How Democrats will break on the issue is less clear. One moderate Armed Services Democrat and a key swing vote, Rep. Elaine Luria of Virginia, is already backing the push for another sizable defense increase beyond Biden’s level.

“At this point, I think we need a 5 percent real increase in the budget and I think that our ultimate goal should be to get to 5 percent of GDP, or [approximately] $1 trillion,” Luria told POLITICO. “That is what it is going to take to modernize the nuclear enterprise … and to make a serious investment in our shipbuilding and actually be serious about deterring Chinese aggression against Taiwan.”

Luria, a retired Navy officer who represents the industry-heavy Hampton Roads region, added that she’s already discussed a potential budget increase with Rogers and other Armed Services Republicans.

“We have to get going early on making sure that we can add what needs to be added,” she said.Biden: U.S. to commit more than $1 billion in humanitarian aid and welcome 100,000 Ukrainians

A handful of Democratic defections to the Republican side could tip the topline debate in either the House, where Democrats have just a 12-vote majority and an even narrower margin at the committee level, or the evenly split Senate.

Fourteen Democrats, including some of the party’s most vulnerable incumbents, backed a $25 billion increase to Biden’s request in the fiscal 2022 National Defense Authorization Act. In the Senate, only one Armed Services Democrat, progressive Sen. Elizabeth Warren of Massachusetts, opposed the increase.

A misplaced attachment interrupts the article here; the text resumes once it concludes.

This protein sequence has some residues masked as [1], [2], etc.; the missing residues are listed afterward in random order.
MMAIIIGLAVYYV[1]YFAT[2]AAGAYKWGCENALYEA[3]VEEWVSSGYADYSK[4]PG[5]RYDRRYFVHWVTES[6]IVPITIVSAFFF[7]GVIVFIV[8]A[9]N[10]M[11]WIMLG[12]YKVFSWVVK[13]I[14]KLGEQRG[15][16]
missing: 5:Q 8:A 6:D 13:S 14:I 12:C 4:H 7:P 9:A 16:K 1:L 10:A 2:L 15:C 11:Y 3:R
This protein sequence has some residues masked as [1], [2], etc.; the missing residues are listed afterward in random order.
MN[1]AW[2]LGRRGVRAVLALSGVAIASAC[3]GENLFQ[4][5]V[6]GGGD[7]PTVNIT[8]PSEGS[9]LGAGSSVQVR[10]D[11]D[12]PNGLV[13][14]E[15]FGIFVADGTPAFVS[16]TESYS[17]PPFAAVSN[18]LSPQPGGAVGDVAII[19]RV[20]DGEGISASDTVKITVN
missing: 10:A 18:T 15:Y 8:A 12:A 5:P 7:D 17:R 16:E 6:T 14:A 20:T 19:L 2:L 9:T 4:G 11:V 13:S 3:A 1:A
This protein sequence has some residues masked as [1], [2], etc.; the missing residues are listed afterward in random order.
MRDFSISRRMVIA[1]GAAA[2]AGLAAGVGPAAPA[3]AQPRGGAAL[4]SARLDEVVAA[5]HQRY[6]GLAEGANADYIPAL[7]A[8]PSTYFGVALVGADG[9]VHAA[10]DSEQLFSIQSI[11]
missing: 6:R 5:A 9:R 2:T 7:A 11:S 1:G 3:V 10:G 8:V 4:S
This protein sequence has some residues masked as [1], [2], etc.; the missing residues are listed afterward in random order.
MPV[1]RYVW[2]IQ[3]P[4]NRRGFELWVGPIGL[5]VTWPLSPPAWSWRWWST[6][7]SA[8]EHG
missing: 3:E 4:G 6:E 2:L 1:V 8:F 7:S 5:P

A $1.5 trillion spending deal struck in March went even further, allocating nearly $30 billion on top of the administration’s request.

 

And just like last year, Democrats’ tight majorities and their internal divisions over the defense budget mean Pentagon legislation almost certainly needs GOP votes to pass, giving Republicans leverage over the topline and other major policy provisions.

For now, many Democrats say they’re focused on the capabilities the budget funds, rather than fixating on an overall budget number.

“It can’t just be a debate about the topline,” House Armed Services Chair Adam Smith (D-Wash.) told POLITICO. Smith, who opposed efforts to add money to the defense bill for fiscal 2022, has conceded that the Russian invasion of Ukraine will result in a larger military posture in Europe and higher defense spending this time around.

“Making sure we’re investing in information systems and survivable equipment and understanding how warfare has changed. All that matters, too,” Smith said. “And we want to make sure we keep that as a central part of the debate while we will also, ultimately I’m sure, debate the number.”